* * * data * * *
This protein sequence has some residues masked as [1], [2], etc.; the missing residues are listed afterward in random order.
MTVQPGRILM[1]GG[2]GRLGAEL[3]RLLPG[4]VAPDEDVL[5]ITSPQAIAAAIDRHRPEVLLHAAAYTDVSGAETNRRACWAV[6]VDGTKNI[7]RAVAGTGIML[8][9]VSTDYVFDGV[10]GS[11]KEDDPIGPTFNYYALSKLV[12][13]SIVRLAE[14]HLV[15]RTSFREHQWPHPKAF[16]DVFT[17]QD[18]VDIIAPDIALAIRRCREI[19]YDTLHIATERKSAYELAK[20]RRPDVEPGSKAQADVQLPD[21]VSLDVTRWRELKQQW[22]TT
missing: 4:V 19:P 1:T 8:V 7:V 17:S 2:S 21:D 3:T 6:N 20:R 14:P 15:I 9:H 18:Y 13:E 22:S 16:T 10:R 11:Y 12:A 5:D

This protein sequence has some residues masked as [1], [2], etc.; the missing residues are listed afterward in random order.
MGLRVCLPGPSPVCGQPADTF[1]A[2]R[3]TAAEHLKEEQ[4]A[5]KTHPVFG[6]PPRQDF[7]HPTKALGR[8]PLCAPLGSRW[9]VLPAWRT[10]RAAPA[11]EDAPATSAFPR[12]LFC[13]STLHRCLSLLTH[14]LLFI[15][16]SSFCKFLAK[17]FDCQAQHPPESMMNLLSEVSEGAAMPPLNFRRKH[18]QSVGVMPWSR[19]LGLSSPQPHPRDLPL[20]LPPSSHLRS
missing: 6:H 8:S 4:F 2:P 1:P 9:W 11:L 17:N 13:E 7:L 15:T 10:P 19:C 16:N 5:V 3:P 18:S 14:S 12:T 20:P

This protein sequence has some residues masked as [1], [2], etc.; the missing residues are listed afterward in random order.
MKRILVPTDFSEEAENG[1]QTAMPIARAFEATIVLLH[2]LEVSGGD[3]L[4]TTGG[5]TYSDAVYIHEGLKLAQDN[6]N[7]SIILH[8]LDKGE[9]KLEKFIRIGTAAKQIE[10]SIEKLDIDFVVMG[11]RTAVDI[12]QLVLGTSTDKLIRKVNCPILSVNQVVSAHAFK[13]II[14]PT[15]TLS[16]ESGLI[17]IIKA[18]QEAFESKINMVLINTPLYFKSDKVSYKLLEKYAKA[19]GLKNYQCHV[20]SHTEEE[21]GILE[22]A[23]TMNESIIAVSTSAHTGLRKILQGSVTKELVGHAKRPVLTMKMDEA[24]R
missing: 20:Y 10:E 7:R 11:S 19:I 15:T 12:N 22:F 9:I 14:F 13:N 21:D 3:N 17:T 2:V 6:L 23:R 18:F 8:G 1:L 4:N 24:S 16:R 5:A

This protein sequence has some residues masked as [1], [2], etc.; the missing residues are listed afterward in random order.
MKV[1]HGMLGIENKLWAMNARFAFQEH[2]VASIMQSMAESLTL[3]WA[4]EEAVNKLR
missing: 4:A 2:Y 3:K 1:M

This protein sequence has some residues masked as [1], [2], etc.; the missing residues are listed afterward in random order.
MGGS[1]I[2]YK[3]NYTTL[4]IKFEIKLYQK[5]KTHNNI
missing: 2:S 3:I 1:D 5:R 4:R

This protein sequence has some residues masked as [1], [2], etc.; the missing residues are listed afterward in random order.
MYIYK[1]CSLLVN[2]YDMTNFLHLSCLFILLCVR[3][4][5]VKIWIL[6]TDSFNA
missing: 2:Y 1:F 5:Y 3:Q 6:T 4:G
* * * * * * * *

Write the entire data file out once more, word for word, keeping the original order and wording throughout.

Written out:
This protein sequence has some residues masked as [1], [2], etc.; the missing residues are listed afterward in random order.
MTVQPGRILM[1]GG[2]GRLGAEL[3]RLLPG[4]VAPDEDVL[5]ITSPQAIAAAIDRHRPEVLLHAAAYTDVSGAETNRRACWAV[6]VDGTKNI[7]RAVAGTGIML[8][9]VSTDYVFDGV[10]GS[11]KEDDPIGPTFNYYALSKLV[12][13]SIVRLAE[14]HLV[15]RTSFREHQWPHPKAF[16]DVFT[17]QD[18]VDIIAPDIALAIRRCREI[19]YDTLHIATERKSAYELAK[20]RRPDVEPGSKAQADVQLPD[21]VSLDVTRWRELKQQW[22]TT
missing: 4:V 19:P 1:T 8:V 7:V 17:S 2:S 21:D 3:T 6:N 20:R 14:P 15:I 9:H 18:Y 13:E 22:S 16:T 10:R 11:Y 12:A 5:D

This protein sequence has some residues masked as [1], [2], etc.; the missing residues are listed afterward in random order.
MGLRVCLPGPSPVCGQPADTF[1]A[2]R[3]TAAEHLKEEQ[4]A[5]KTHPVFG[6]PPRQDF[7]HPTKALGR[8]PLCAPLGSRW[9]VLPAWRT[10]RAAPA[11]EDAPATSAFPR[12]LFC[13]STLHRCLSLLTH[14]LLFI[15][16]SSFCKFLAK[17]FDCQAQHPPESMMNLLSEVSEGAAMPPLNFRRKH[18]QSVGVMPWSR[19]LGLSSPQPHPRDLPL[20]LPPSSHLRS
missing: 6:H 8:S 4:F 2:P 1:P 9:W 11:L 17:N 13:E 7:L 15:T 10:P 19:C 16:N 5:V 3:P 18:S 14:S 12:T 20:P

This protein sequence has some residues masked as [1], [2], etc.; the missing residues are listed afterward in random order.
MKRILVPTDFSEEAENG[1]QTAMPIARAFEATIVLLH[2]LEVSGGD[3]L[4]TTGG[5]TYSDAVYIHEGLKLAQDN[6]N[7]SIILH[8]LDKGE[9]KLEKFIRIGTAAKQIE[10]SIEKLDIDFVVMG[11]RTAVDI[12]QLVLGTSTDKLIRKVNCPILSVNQVVSAHAFK[13]II[14]PT[15]TLS[16]ESGLI[17]IIKA[18]QEAFESKINMVLINTPLYFKSDKVSYKLLEKYAKA[19]GLKNYQCHV[20]SHTEEE[21]GILE[22]A[23]TMNESIIAVSTSAHTGLRKILQGSVTKELVGHAKRPVLTMKMDEA[24]R
missing: 20:Y 10:E 7:R 11:S 19:I 15:T 12:N 22:F 9:I 14:F 13:N 21:D 3:N 17:T 2:V 6:L 23:R 18:F 8:G 1:L 4:N 24:S 16:R 5:A

This protein sequence has some residues masked as [1], [2], etc.; the missing residues are listed afterward in random order.
MKV[1]HGMLGIENKLWAMNARFAFQEH[2]VASIMQSMAESLTL[3]WA[4]EEAVNKLR
missing: 4:A 2:Y 3:K 1:M

This protein sequence has some residues masked as [1], [2], etc.; the missing residues are listed afterward in random order.
MGGS[1]I[2]YK[3]NYTTL[4]IKFEIKLYQK[5]KTHNNI
missing: 2:S 3:I 1:D 5:R 4:R

This protein sequence has some residues masked as [1], [2], etc.; the missing residues are listed afterward in random order.
MYIYK[1]CSLLVN[2]YDMTNFLHLSCLFILLCVR[3][4][5]VKIWIL[6]TDSFNA
missing: 2:Y 1:F 5:Y 3:Q 6:T 4:G